The City of Storm Lake is proceeding toward a grant application with Buena Vista County for a reconstruction project on C-49.
The joint venture would include 1,400 feet of C-49 east of North Lake Avenue. The county is working on obtaining funding to upgrade the entire road between old and new Highway 71.
The City of Storm Lake plans on installing an urban section of road, which includes curb, gutter and storm sewers. The city also wants to develop a snow dump on an old railroad right-of-way north of C-49.
One goal of the project would be to reduce the grade in the road.
The total project cost is $514,000, which includes engineering, construction and administration, according to City Engineer Jim Winterton. The application the city is submitting is requesting 60 percent of the total project costs. The funding would come through the Iowa Department of Transportation TEA-21 program.
The city's portion for the 1,400-foot stretch would be 31 percent, or $137,600, and the county's portion at 9 percent, or $40,000. The city's portion is higher because of the curb, gutter and storm sewers. The county is looking at construction costs of approximately $650,000 for the remainder of C-49 to the Hwy. 71 bypass, Winterton said.
Council member Dennis Vaudt expressed concern about applying for grant funding for that road as opposed to others in Storm Lake. He suggested West 10th Street and the unpaved section of Expansion Boulevard through the industrial park.
During the meeting, Vaudt also asked for a recess to further discuss the project with the city administrator.
Winterton said the C-49 project has been in the works for several years. An application would have been made last year, but the county decided to wait on the project, he said.
Winterton also said funding has been secured for the Expansion Boulevard project. He said the city has applied for TEA-21 funds for the West 10th Street project before, but said the state looks at commercial and economic impact of a road.
City Administrator John Call said the city will look at funding a West 10th Street project with local option sales tax and road use tax revenues.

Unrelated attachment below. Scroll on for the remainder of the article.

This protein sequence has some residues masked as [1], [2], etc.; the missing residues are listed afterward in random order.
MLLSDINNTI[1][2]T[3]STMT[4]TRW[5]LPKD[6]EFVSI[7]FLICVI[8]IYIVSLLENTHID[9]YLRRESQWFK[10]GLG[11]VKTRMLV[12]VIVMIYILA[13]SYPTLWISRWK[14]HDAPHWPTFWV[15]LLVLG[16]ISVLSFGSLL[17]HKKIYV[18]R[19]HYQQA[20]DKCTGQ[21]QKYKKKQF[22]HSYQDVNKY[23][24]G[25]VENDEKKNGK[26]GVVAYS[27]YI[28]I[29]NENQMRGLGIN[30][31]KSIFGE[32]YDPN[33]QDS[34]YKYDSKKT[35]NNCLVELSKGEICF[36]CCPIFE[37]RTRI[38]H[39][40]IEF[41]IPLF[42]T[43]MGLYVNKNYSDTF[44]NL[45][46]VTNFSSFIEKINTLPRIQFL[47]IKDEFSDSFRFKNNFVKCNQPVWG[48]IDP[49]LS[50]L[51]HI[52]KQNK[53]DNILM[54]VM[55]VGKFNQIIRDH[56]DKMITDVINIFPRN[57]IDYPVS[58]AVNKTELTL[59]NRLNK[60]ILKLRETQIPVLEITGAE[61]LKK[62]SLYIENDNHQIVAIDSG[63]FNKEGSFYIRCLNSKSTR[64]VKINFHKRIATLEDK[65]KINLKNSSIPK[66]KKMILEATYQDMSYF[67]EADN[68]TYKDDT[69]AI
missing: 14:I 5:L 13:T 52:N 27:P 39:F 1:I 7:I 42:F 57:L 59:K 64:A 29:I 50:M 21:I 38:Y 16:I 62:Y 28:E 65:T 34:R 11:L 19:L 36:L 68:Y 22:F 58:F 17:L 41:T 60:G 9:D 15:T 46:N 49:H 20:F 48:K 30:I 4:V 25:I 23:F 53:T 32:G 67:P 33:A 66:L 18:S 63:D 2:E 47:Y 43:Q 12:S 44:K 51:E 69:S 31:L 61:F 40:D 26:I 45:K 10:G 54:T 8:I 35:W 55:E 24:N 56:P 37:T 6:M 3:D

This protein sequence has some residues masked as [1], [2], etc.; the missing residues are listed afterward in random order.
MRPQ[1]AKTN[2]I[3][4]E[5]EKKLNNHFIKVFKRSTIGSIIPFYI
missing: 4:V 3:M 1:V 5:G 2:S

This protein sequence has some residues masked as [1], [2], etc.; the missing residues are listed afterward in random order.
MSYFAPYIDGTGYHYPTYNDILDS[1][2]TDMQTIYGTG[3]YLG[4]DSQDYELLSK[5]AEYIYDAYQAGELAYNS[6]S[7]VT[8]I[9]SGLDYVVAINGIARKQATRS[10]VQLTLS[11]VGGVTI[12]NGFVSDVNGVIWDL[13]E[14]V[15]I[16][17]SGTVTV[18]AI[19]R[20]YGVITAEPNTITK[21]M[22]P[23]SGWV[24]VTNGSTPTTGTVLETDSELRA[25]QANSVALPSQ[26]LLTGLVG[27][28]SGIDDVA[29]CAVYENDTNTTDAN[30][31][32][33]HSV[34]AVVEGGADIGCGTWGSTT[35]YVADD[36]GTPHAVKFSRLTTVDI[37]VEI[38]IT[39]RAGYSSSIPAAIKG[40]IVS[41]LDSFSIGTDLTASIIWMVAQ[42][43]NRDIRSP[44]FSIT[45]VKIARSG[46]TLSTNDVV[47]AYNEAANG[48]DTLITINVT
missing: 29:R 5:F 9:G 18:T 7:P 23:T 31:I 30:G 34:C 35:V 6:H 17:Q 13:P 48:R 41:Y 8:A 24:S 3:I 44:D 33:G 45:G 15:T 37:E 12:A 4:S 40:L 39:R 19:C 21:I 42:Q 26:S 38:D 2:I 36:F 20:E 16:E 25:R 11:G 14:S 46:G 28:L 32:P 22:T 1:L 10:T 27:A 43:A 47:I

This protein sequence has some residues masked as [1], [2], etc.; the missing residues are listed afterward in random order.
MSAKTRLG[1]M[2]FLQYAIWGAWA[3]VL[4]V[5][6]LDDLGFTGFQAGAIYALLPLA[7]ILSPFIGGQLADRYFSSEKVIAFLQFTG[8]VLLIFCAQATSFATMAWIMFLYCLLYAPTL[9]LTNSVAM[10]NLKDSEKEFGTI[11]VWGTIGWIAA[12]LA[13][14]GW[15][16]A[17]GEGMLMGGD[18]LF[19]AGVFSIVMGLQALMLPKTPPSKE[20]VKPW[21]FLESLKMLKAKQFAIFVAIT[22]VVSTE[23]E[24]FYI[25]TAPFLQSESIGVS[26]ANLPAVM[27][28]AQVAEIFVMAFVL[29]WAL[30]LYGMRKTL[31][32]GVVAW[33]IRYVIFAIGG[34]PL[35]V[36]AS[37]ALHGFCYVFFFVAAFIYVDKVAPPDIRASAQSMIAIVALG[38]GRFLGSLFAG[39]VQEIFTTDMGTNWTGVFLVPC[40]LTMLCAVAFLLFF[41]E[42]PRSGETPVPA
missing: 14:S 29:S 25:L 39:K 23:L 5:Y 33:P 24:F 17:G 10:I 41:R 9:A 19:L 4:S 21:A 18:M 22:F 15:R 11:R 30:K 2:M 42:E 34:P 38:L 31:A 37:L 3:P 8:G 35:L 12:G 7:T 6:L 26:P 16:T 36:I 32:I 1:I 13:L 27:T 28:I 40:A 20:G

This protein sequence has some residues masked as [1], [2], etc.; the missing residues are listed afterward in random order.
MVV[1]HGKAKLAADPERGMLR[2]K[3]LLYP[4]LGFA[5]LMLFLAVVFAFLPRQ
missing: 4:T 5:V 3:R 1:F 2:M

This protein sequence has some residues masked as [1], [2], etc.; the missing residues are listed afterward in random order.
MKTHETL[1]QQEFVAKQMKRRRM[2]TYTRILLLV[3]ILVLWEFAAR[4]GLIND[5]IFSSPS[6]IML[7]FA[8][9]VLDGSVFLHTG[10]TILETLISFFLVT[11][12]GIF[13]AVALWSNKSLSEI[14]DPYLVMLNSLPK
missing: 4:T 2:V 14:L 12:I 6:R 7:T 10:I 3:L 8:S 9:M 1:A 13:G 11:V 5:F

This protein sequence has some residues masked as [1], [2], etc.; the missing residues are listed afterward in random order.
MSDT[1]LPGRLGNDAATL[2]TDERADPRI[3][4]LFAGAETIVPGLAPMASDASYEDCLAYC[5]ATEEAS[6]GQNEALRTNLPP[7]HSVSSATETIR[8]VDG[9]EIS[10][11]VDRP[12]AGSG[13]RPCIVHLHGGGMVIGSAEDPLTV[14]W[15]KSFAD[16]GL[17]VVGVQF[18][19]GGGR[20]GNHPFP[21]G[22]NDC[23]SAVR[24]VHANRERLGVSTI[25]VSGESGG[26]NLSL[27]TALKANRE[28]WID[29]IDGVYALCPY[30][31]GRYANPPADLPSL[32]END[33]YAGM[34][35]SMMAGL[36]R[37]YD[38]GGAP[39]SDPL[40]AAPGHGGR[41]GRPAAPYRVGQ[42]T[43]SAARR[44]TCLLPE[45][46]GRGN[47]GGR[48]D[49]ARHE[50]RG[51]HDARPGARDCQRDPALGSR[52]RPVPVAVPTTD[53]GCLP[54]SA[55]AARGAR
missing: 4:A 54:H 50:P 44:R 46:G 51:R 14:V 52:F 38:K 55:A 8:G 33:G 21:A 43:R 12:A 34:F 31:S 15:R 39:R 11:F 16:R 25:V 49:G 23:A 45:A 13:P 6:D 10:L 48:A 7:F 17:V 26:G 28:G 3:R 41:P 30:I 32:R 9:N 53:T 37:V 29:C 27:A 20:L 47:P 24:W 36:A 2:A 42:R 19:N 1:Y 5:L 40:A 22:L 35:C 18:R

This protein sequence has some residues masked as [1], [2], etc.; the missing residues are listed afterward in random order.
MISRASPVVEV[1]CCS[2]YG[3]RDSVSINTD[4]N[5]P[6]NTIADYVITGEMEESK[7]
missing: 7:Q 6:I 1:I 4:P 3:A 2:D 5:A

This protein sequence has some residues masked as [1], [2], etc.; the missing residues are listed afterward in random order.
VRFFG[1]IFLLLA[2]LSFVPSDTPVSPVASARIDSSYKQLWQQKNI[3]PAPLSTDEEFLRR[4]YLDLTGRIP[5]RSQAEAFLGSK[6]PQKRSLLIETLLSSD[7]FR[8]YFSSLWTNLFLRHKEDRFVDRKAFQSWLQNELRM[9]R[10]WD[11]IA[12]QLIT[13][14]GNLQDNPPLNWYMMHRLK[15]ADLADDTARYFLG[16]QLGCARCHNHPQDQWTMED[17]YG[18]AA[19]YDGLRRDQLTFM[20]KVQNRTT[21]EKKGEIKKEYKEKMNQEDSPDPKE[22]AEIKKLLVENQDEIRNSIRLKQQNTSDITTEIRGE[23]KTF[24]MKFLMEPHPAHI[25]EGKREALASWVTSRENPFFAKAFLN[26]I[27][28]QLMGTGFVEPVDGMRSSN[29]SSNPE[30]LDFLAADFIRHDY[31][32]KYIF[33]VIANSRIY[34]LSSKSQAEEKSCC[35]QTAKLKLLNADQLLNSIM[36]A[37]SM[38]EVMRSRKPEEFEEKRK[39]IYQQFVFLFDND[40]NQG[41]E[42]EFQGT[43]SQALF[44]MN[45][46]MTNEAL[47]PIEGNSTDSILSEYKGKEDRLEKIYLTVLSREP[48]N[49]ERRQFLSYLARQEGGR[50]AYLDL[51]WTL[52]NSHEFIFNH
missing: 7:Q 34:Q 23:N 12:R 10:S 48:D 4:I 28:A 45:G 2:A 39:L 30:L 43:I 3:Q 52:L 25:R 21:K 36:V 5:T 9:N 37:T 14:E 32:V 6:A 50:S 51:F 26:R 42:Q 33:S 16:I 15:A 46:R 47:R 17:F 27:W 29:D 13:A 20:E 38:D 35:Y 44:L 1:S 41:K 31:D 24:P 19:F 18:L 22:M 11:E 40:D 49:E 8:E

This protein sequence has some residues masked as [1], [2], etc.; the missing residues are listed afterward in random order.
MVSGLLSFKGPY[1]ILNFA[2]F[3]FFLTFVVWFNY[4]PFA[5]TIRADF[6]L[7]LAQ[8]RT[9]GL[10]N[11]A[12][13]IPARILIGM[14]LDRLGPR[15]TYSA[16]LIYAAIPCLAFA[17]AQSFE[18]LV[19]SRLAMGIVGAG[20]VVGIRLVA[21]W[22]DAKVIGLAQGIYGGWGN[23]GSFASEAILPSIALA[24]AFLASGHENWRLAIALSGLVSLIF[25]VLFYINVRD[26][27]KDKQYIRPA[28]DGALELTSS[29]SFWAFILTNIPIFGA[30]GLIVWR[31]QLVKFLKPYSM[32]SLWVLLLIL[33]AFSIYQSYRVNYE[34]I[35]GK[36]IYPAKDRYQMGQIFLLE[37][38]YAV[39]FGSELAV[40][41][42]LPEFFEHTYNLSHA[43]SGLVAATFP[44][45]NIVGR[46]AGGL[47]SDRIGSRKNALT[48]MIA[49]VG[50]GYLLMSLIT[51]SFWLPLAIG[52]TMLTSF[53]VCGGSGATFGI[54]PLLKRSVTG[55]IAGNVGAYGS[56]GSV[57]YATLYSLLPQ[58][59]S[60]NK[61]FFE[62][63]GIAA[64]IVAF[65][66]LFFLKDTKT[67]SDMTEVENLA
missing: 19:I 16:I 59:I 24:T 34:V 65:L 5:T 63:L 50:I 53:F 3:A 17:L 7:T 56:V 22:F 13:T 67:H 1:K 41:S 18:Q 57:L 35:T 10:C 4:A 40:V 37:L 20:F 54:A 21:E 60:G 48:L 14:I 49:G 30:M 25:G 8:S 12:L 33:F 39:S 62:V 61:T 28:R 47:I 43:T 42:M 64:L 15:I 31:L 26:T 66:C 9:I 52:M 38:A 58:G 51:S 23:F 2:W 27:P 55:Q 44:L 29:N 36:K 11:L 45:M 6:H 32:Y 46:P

He also addressed Vaudt's concerns. "This is a small part of an entire project of improving the road from (North Lake) to new 71," he said.
While not the primary reason for the city's involvement, Call said that area needs to be looked at as a growth area.
"We know there's going to be growth out there," he said.
Pat Kelly, city street supervisor, said the proposed snow dump would be used as the primary one for snow removal. Currently a site next to Little Storm Lake is used. Kelly said the proposed snow dump would help filter the snow as it melts, instead of having it melt and drain directly into Storm Lake.
In other news:
* The railroad crossing on Northwestern Drive will get safety updates after the city received a grant from the Iowa Department of Transportation.
The grant was one of seven applied for by the city to upgrade railroad crossings.
Winterton said that crossing was selected because of how the DOT prioritizes projects.
"(The state) prioritizes them based on traffic counts and train counts that go through there," he said.
The work is a joint project between the city, DOT and Chicago Central and Pacific Railroad Company.
The project will upgrade the existing signals and add stopping arms. The estimated cost is $100,000. The city must pay 10 percent or $10,000.
Winterton said he expects construction will be done in the spring of 2003. The railroad company will install the safety upgrades.
The city will continue to apply for the other crossings, and is also submitting an application for the railroad crossing on Geneseo Street.
* The council selected Kuehl and Payer to perform design and construction services for the water main replacement on the upcoming North Lake Avenue project.
Kuehl and Payer will design plans for the upgrade of the existing water main with a new water main installation. The project will be part of the North Lake Avenue reconstruction project.
Newer and larger water lines are needed in that area, said Winterton. The existing lines are deteriorating and do not meet minimum pipe size standards for fire protection needs, he said.
The cost of the water main replacement is estimated at $100,000, said Winterton. The cost of engineering services will be approximately $12,935.
* The council gave final approval to two ordinances to increase water and landfill rates.
Landfill rates will increase $1.25 per month, from $4.75 to $6.
Water rates will also increase to help pay for an expansion project at the city water plant and well field.
An average 5,000 gallon a month residential water bill will increase from $11.48 to $16.41. The monthly minimum bill will increase from $7.31 to $8.01, while the gallons in the monthly minimum will decrease from 3,253 gallons to 1,500 gallons.
The residential rate per 1,000 gallons will go up 16 cents to $2.40. Commercial and industrial rates vary with usage. They are $2.40 per 1,000 gallons for the first 10,000 gallons; $1.73 per 1,000 gallons for the next 150,000 gallons; and $1.11 per 1,000 gallons over 160,000 gallons.
* The city passed the final version of an ordinance to change the way mobile home parks are billed for water.
City Clerk Patti Moore said both mobile home park owners have contacted the city and said the changes are acceptable.
The ordinance will have the city directly bill mobile home park owners for water instead of individual mobile homes. The ordinance will take effect May 1, 2002.
Reasons for the change include the fact that distribution systems in the parks are not owned by the city, access to the meters is difficult, and meters are damaged because of exposure to the elements. These problems cost the city close to $1,000 a month in lost revenue, according to the city.